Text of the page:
Originally published in Interiors & Sources

08/17/2009

New Options for Insulated Glass

 
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    COURTESY OF SOUTHWALL TECHNOLOGIES

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    COURTESY OF SOUTHWALL TECHNOLOGIES

  • /Portals/2/ATWeekly/0809/A_0809_ATW_Insulated_Glass3.jpg

    COURTESY OF SOUTHWALL TECHNOLOGIES

  • /Portals/2/ATWeekly/0809/A_0809_ATW_Insulated_Glass4.jpg

    COURTESY OF SOUTHWALL TECHNOLOGIES

When it comes to energy efficiency in commercial buildings, windows can often be pinpointed as a setback. Twenty-five (25) to 35 percent of the energy used in commercial buildings is wasted because of old or inefficient glass, and glass in commercial buildings is to blame for more than 10 percent of carbon emissions. And, there’s often a large energy-performance gap between the R-values of walls and windows, devaluing a wall’s high R-value.

Low-E glass was once the answer to energy-efficient windows. Single-pane glass was no longer adequate for most commercial/institutional buildings, and standard insulating glass only provided an R-value of 2. Enter low-E glass: It provided twice the insulating performance of standard insulating glass, and it reflects radiant solar and ambient heat.

Although it provided great insulating performance when it was first introduced, generic low-E glass doesn’t represent the level of efficiency necessary to keep moving forward – especially considering the U.S. Department of Energy’s ENERGY STAR® new window performance standards, which will take effect as of Jan. 1, 2010. Even though it was once the standard, low-E coated glass has become a minimum performance standard. These days, there are some new options.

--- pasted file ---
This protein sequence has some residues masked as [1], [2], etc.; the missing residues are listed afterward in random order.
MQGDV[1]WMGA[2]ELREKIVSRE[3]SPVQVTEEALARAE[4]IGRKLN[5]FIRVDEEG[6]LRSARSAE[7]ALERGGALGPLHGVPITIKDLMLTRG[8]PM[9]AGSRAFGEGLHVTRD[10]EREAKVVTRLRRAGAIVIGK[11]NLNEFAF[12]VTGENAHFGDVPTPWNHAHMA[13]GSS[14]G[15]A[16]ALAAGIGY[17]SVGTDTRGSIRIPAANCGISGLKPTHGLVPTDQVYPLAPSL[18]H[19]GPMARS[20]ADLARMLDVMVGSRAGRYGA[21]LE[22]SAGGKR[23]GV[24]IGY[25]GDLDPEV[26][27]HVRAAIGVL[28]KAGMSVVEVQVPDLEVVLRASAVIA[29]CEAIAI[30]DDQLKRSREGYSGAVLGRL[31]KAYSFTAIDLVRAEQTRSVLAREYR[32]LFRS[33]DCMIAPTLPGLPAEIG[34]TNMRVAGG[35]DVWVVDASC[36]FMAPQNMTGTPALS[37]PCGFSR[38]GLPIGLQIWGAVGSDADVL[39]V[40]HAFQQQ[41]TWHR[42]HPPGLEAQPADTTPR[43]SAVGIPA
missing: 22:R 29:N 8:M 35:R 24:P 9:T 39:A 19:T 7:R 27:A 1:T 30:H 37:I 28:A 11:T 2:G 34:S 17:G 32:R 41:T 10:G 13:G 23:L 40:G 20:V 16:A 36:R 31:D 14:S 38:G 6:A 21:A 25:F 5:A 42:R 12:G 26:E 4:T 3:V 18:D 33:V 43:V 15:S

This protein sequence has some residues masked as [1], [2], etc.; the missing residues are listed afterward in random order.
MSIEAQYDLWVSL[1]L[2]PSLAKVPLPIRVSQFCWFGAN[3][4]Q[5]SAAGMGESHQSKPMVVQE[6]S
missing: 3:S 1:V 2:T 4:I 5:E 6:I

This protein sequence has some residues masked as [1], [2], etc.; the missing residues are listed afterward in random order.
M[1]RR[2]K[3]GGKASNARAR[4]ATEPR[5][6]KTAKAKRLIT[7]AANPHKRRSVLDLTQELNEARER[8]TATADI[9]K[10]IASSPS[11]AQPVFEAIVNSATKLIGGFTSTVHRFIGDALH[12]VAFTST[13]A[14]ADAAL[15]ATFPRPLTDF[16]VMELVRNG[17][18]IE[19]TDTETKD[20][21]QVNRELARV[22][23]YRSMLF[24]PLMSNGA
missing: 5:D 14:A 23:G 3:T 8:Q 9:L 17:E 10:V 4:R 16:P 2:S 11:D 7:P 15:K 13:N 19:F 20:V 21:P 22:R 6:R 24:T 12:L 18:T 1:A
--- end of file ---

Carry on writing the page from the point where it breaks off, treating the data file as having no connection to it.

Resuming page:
Make decisions about glass options in terms of how they affect LEED ratings:

The thermal and solar shading performance of suspended film insulating glass can earn up to 21 LEED points.

-Sustainable Sites (SS) Credit 1, Site Selection
-Energy and Atmosphere Credit 1, Optimize Energy Performance
-Materials and Resources Credit 1, Building Reuse
-Materials and Resources Credit 5, Regional Materials
-Indoor Environmental Quality Credit 2, Increased Ventilation
-Indoor Environmental Quality Credit 7, Thermal Comfort
-Indoor Environmental Quality Credit 8, Daylight & Views

Two choices that meet ENERGY STAR’s proposed Phase 2 window performance standards, which could take effect as early as 2013, stand out:

  1. Triple-pane glass. Triple-pane glass consists of three panes of glass and two low-E coatings. By using a third pane of glass, a second insulating cavity is produced (multi-cavity window construction). But, triple-pane glass is much heavier than standard insulating glass, which means that a stronger window framing is required (and costs increase, too). If this glass is used in doors/entrances, it can make door use tricky for seniors, children, and the physically disabled. Also, the additional coated glass can weaken visible light transmission by 20 percent or more, possibly reducing the comfort and efficiency benefits of natural light.